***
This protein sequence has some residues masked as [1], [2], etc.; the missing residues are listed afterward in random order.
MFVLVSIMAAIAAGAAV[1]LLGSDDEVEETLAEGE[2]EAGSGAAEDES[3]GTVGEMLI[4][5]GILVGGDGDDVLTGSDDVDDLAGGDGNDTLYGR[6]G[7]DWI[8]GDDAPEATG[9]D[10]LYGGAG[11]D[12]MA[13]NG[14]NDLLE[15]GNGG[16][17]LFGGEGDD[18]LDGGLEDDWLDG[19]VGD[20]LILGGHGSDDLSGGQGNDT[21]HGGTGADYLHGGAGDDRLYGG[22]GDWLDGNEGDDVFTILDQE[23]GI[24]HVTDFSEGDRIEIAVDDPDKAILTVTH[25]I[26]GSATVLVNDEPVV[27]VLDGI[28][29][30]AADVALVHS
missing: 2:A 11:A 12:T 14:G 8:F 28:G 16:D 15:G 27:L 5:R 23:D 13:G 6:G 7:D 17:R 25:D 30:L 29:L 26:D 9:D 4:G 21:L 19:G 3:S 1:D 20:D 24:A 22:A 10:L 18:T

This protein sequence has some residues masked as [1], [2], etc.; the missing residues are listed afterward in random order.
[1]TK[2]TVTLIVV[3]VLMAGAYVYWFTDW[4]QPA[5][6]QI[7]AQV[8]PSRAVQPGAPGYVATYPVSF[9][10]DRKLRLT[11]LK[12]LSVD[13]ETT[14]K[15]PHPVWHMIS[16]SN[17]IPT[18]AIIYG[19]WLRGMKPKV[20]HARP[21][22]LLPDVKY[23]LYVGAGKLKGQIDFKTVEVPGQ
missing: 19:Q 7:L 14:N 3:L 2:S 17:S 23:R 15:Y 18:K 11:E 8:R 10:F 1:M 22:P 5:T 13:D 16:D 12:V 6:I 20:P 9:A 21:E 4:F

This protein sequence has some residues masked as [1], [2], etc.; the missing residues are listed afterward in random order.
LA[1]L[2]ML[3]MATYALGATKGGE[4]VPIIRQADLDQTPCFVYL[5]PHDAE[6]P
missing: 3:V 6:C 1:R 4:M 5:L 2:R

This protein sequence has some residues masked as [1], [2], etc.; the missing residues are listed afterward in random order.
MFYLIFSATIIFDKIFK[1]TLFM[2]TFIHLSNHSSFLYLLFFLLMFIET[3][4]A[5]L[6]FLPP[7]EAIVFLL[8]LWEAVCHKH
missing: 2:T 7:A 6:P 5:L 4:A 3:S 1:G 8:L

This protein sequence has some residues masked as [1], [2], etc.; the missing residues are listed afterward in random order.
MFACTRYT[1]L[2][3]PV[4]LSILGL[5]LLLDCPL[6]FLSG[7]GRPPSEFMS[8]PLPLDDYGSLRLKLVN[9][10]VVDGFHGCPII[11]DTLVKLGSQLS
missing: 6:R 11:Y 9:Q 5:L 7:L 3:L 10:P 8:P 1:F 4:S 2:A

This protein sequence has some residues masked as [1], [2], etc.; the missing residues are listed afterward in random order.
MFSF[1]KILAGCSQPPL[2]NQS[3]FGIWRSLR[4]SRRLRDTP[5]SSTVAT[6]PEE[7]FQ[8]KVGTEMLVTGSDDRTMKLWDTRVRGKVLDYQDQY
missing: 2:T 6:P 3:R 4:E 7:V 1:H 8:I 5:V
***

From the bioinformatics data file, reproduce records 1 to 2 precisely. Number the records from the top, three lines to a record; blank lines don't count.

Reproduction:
This protein sequence has some residues masked as [1], [2], etc.; the missing residues are listed afterward in random order.
MFVLVSIMAAIAAGAAV[1]LLGSDDEVEETLAEGE[2]EAGSGAAEDES[3]GTVGEMLI[4][5]GILVGGDGDDVLTGSDDVDDLAGGDGNDTLYGR[6]G[7]DWI[8]GDDAPEATG[9]D[10]LYGGAG[11]D[12]MA[13]NG[14]NDLLE[15]GNGG[16][17]LFGGEGDD[18]LDGGLEDDWLDG[19]VGD[20]LILGGHGSDDLSGGQGNDT[21]HGGTGADYLHGGAGDDRLYGG[22]GDWLDGNEGDDVFTILDQE[23]GI[24]HVTDFSEGDRIEIAVDDPDKAILTVTH[25]I[26]GSATVLVNDEPVV[27]VLDGI[28][29][30]AADVALVHS
missing: 2:A 11:A 12:T 14:G 8:F 28:G 16:D 15:G 27:L 5:R 23:D 13:G 6:G 7:D 17:R 25:D 30:L 29:L 26:D 9:D 4:G 21:L 19:G 3:S 1:D 20:D 24:A 22:A 10:L 18:T

This protein sequence has some residues masked as [1], [2], etc.; the missing residues are listed afterward in random order.
[1]TK[2]TVTLIVV[3]VLMAGAYVYWFTDW[4]QPA[5][6]QI[7]AQV[8]PSRAVQPGAPGYVATYPVSF[9][10]DRKLRLT[11]LK[12]LSVD[13]ETT[14]K[15]PHPVWHMIS[16]SN[17]IPT[18]AIIYG[19]WLRGMKPKV[20]HARP[21][22]LLPDVKY[23]LYVGAGKLKGQIDFKTVEVPGQ
missing: 19:Q 7:L 14:N 3:L 2:S 17:S 23:R 15:Y 18:K 11:E 8:R 10:F 1:M 22:P 5:T 13:D 16:D 12:V 6:I 20:P 9:A 21:E 4:F